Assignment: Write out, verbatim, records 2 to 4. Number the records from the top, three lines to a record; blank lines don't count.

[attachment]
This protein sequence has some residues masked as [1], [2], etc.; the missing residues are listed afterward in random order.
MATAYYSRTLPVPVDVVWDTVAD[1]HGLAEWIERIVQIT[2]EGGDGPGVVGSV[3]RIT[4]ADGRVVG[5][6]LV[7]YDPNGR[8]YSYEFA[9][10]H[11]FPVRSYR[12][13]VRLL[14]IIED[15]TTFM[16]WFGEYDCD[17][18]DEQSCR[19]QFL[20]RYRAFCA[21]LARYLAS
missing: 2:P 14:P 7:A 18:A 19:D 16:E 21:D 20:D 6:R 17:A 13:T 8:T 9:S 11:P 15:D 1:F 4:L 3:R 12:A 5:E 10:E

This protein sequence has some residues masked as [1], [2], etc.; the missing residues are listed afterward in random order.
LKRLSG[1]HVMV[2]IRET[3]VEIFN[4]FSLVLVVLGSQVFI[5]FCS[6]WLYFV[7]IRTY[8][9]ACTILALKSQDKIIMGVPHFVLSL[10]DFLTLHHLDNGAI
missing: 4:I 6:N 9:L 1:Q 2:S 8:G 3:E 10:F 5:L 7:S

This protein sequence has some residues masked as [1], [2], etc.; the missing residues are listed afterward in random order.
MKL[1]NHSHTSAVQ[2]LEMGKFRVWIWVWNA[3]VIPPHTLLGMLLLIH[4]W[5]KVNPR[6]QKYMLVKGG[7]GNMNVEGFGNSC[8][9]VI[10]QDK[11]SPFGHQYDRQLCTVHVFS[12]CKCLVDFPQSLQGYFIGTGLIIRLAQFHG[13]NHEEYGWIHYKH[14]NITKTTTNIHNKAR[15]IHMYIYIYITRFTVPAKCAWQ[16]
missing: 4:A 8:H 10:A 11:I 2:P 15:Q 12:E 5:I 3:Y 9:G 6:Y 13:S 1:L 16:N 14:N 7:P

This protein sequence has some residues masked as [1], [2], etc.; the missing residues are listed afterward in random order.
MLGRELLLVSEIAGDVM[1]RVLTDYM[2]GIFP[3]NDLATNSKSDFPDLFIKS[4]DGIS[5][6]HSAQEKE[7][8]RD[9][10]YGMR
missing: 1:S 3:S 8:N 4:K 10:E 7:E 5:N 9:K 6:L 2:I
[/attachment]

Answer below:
This protein sequence has some residues masked as [1], [2], etc.; the missing residues are listed afterward in random order.
LKRLSG[1]HVMV[2]IRET[3]VEIFN[4]FSLVLVVLGSQVFI[5]FCS[6]WLYFV[7]IRTY[8][9]ACTILALKSQDKIIMGVPHFVLSL[10]DFLTLHHLDNGAI
missing: 4:I 6:N 9:L 1:Q 2:S 8:G 3:E 10:F 5:L 7:S

This protein sequence has some residues masked as [1], [2], etc.; the missing residues are listed afterward in random order.
MKL[1]NHSHTSAVQ[2]LEMGKFRVWIWVWNA[3]VIPPHTLLGMLLLIH[4]W[5]KVNPR[6]QKYMLVKGG[7]GNMNVEGFGNSC[8][9]VI[10]QDK[11]SPFGHQYDRQLCTVHVFS[12]CKCLVDFPQSLQGYFIGTGLIIRLAQFHG[13]NHEEYGWIHYKH[14]NITKTTTNIHNKAR[15]IHMYIYIYITRFTVPAKCAWQ[16]
missing: 4:A 8:H 10:A 11:I 2:P 15:Q 12:E 5:I 3:Y 9:G 6:Y 13:S 1:L 16:N 14:N 7:P

This protein sequence has some residues masked as [1], [2], etc.; the missing residues are listed afterward in random order.
MLGRELLLVSEIAGDVM[1]RVLTDYM[2]GIFP[3]NDLATNSKSDFPDLFIKS[4]DGIS[5][6]HSAQEKE[7][8]RD[9][10]YGMR
missing: 1:S 3:S 8:N 4:K 10:E 7:E 5:N 9:K 6:L 2:I